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West St. Paul resident Luci Hollenkamp has written a children’s book about foster care. A former foster parent herself, Hollenkamp wrote Ronni Raccoon and the Foster Bunnies to support children in foster care.
“These kids, they just wanted to be home, they longed for the familiar. But we made the best of it, even though it was not perfect.”Luci Hollenkamp
About Luci Hollenkamp
Hollenkamp lives in West St. Paul and owns Picture Perfect Art & Frame, a business that’s been in West St. Paul for more than 30 years. She’s lived in West St. Paul for about a decade. Hollenkamp enjoys reading, sewing, and gardening.
Ronni Raccoon and the Foster Bunnies is available from Amazon, Barnes & Noble, and can be ordered from local bookstores (ISBN: 979-8-9878594-0-7).
A Conversation With Luci Hollenkamp
We talked with Hollenkamp about Ronni Raccoon and the Foster Bunnies.
What prompted you to write a children’s book?
I have been thinking about writing a children’s book for several years. I have talked about it in the past and one of my siblings even gifted me a class on writing one year as a birthday gift. I enjoyed the class and feel like I learned a lot from it. I want kids to not feel ashamed if they are in foster care, it is out of their control. I wish I was in a place to continue to take care of children, but that just isn’t possible now.
What kind of experience do you have with foster care?
I was a foster mother to a sibling group over a decade ago. When I wrote this book I wrote it from the perspective of the caregiver—I am “Ronni Raccoon.” I was so excited to have the opportunity to be a mother figure, a caregiver to these kids. I jumped right in. I had never had children of my own but have many nieces and nephews and love spending time with them. I was so excited. And these kids, they just wanted to be home, they longed for the familiar. But we made the best of it, even though it was not perfect.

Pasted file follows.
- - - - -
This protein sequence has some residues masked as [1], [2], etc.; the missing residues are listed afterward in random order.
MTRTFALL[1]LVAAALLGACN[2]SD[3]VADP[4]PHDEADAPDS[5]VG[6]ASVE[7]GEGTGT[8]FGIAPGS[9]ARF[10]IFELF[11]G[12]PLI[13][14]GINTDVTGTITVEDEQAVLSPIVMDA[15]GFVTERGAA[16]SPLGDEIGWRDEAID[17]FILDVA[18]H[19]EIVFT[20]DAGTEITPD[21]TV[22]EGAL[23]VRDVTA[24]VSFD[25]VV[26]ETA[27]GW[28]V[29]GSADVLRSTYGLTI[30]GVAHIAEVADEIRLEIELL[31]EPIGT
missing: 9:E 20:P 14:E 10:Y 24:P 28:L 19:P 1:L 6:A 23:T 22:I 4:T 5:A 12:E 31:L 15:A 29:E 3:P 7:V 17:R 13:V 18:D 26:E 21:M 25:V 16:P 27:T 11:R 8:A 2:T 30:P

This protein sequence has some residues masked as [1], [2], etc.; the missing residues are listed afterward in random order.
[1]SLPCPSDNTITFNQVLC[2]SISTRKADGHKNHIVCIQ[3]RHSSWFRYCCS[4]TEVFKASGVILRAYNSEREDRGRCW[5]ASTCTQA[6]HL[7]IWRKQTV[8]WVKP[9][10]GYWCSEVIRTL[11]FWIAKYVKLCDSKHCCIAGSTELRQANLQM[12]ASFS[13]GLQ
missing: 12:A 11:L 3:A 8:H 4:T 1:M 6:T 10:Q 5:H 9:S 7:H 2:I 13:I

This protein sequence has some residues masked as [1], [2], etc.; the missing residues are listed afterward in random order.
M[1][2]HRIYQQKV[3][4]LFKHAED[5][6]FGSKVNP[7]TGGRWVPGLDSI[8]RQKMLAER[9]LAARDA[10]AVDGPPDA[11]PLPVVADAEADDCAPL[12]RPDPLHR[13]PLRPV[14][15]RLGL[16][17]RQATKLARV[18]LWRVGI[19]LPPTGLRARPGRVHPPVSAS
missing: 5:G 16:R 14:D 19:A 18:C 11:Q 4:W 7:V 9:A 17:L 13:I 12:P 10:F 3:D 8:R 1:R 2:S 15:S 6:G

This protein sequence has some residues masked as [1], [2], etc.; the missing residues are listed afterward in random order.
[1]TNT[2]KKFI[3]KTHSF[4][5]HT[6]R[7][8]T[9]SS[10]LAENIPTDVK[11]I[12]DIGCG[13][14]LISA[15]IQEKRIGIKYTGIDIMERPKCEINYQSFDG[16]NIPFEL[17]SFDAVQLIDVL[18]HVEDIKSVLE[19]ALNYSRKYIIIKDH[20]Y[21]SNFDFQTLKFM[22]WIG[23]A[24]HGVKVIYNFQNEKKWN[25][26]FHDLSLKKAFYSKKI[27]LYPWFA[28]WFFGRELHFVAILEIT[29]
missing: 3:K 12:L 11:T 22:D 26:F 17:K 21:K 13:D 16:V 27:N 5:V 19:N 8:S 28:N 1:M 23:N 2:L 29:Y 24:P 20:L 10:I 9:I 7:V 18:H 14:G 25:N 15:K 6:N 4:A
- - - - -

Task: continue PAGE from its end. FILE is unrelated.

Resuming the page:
I remember the first night they were with me, I made one of my childhood favorites for dinner, tater tot hot dish. They hated it. If you read the book I referenced that in a way. I felt so sad, I wanted so bad for them to feel welcomed and loved. I really just wanted for them to feel happy and carefree like kids should feel. We talked about what they liked, and we navigated other family tradition issues. Even though we all lived in the Midwest, in the Twin Cities, they had very different favorites, and different ways of doing things. We blended. I bent and made meals they described and liked, and they were really good about what we called “a polite bite” when I made something they hadn’t tried before. They didn’t have to eat it all, just give it a try. A little goes a long way when you do it with love and kindness!
I am still actively in contact with these kids, now young adults. They are the most awesome individuals I know.
Have the kids you fostered seen the book? What was their reaction?
Before they saw the book they knew it was in the works and they saw the listing and thought it was awesome.
Recently I saw two of them and they saw it for the first time. The youngest said he really liked it. He is very quiet, so it’s tough to tell, but that’s considered high praise. The middle kiddo didn’t say much, just said it was nice. But she texted me this morning to say her teacher liked it. She brought it to school and was showing it off! The oldest is off at college and so I won’t know what he thinks for a while.